Burroughs sits alone at his ever-burning lamp and writes in order to share, to make the experiences real. It beats psychoanalysis, which is “an attempt to defuse an experience by sharing. Hmmm. That is, by making the experience real enough to kill it. Hardly ever works.”
It beats thinking too. “Thinking is not enough.” It is creation that counts, because creation means sharing. Kathy Acker was a great admirer of Burroughs’s work, and believed that writing means “communication”. Because it is the sharing of the work that makes it real and worthwhile. Like writing an email to a friend, she says. It is motivated by love, and worthwhile because the loved one will read it.
But for Burroughs it is not just psychoanalysis and thinking: nothing is enough. “There’s no final enough of wisdom, experience – any fucking thing. No Holy Grail, no Final Satori, no final solution. Just conflict.
“Only thing can resolve conflict is love, like I felt for Fletch and Ruski, Spooner and Calico. Pure love.”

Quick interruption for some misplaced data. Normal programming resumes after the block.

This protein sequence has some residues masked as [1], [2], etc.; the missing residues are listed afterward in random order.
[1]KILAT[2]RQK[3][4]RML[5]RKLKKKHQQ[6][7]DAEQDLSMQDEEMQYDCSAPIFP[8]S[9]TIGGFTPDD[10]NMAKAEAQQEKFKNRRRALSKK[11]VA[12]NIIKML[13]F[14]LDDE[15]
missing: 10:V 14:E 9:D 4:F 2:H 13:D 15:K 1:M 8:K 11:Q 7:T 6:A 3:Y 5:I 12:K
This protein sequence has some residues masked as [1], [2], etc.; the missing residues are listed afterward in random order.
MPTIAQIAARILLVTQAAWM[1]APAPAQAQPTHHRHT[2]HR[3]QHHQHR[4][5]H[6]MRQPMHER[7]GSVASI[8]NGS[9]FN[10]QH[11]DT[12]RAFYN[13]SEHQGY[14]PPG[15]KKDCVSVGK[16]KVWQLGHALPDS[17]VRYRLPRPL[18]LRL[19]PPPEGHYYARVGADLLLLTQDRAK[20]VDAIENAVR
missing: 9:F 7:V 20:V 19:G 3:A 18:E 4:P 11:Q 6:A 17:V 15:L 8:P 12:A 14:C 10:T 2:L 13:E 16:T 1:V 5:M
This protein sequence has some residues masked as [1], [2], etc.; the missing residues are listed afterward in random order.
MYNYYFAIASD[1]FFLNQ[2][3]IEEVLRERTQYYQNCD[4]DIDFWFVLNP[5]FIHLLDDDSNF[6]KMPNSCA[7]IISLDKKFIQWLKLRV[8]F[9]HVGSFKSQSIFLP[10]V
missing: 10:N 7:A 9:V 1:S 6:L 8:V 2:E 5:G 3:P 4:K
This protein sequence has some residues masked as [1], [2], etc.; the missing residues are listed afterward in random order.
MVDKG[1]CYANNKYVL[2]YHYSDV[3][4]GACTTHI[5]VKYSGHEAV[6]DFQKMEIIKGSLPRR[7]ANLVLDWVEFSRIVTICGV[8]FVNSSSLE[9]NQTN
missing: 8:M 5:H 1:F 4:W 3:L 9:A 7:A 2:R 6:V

The pure love he felt for his cats.
In contrast to Acker, Burroughs seems to think of love as something instinctual and animal, nothing to do with the very conscious and human process of assembling words to convey meaning. Acker’s idea of love as a ground for writing might seem quite un-Burroughsian. Burroughs’s idea of love can be found in the image of him crooning to his cats as he wanders about getting their food: the words don’t matter, it’s the instinctual sense of closeness and mutual dependence.
And yet Burroughs, in his final words, ties the concept of love to the process of creation. He starts out writing about sharing experiences (“What is an experience if it is not shared?”), and connects this to God’s creation (“That is why God had to create”), and to his Love. (“A centipede can be seen as a test upon which Love, like St. Francis used to make, would shatter.”) Creation is sharing, and sharing is love. Burroughs does not make this statement explicitly, moving in his usual disjointed manner from discussion of shared experience, to creation, and finally to love. And yet I wonder if this equation,